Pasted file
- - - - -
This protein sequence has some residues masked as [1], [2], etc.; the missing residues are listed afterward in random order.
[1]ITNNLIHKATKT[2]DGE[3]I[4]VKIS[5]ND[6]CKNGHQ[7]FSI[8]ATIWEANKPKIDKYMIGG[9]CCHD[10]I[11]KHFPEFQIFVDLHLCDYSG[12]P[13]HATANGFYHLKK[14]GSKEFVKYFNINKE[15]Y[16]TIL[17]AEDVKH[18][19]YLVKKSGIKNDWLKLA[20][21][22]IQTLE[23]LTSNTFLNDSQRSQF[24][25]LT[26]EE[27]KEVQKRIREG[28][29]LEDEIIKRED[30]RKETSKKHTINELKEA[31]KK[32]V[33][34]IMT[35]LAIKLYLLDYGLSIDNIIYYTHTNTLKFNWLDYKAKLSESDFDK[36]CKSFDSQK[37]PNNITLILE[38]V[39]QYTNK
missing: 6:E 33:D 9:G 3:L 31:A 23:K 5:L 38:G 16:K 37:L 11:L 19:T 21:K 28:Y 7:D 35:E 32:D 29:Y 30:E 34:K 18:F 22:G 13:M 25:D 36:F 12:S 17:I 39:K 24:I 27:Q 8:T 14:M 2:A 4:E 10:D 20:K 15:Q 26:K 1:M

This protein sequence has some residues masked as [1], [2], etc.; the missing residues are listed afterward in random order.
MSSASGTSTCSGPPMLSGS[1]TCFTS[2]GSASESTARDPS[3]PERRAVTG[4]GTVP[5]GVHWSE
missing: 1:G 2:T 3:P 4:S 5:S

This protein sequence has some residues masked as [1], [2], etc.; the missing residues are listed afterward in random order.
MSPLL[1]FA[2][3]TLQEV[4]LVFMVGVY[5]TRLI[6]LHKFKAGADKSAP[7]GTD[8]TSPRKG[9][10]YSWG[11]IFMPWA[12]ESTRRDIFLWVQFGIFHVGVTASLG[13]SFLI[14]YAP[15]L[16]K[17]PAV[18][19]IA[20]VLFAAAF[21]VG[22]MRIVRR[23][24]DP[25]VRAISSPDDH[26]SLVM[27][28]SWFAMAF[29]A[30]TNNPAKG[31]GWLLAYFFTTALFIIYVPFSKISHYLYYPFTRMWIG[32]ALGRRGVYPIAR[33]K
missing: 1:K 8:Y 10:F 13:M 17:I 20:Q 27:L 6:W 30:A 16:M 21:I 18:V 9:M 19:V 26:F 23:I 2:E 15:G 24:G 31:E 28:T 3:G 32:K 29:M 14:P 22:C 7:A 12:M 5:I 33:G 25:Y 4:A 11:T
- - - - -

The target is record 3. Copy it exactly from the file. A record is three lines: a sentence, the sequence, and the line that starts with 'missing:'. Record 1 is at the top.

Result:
This protein sequence has some residues masked as [1], [2], etc.; the missing residues are listed afterward in random order.
MSPLL[1]FA[2][3]TLQEV[4]LVFMVGVY[5]TRLI[6]LHKFKAGADKSAP[7]GTD[8]TSPRKG[9][10]YSWG[11]IFMPWA[12]ESTRRDIFLWVQFGIFHVGVTASLG[13]SFLI[14]YAP[15]L[16]K[17]PAV[18][19]IA[20]VLFAAAF[21]VG[22]MRIVRR[23][24]DP[25]VRAISSPDDH[26]SLVM[27][28]SWFAMAF[29]A[30]TNNPAKG[31]GWLLAYFFTTALFIIYVPFSKISHYLYYPFTRMWIG[32]ALGRRGVYPIAR[33]K
missing: 1:K 8:Y 10:F 13:M 17:I 20:Q 27:L 6:W 30:A 16:M 21:I 18:V 9:M 19:V 26:F 23:I 2:E 15:G 24:G 31:E 28:T 3:G 32:K 29:M 14:P 22:C 7:A 12:M 5:I 33:G 25:Y 4:A 11:T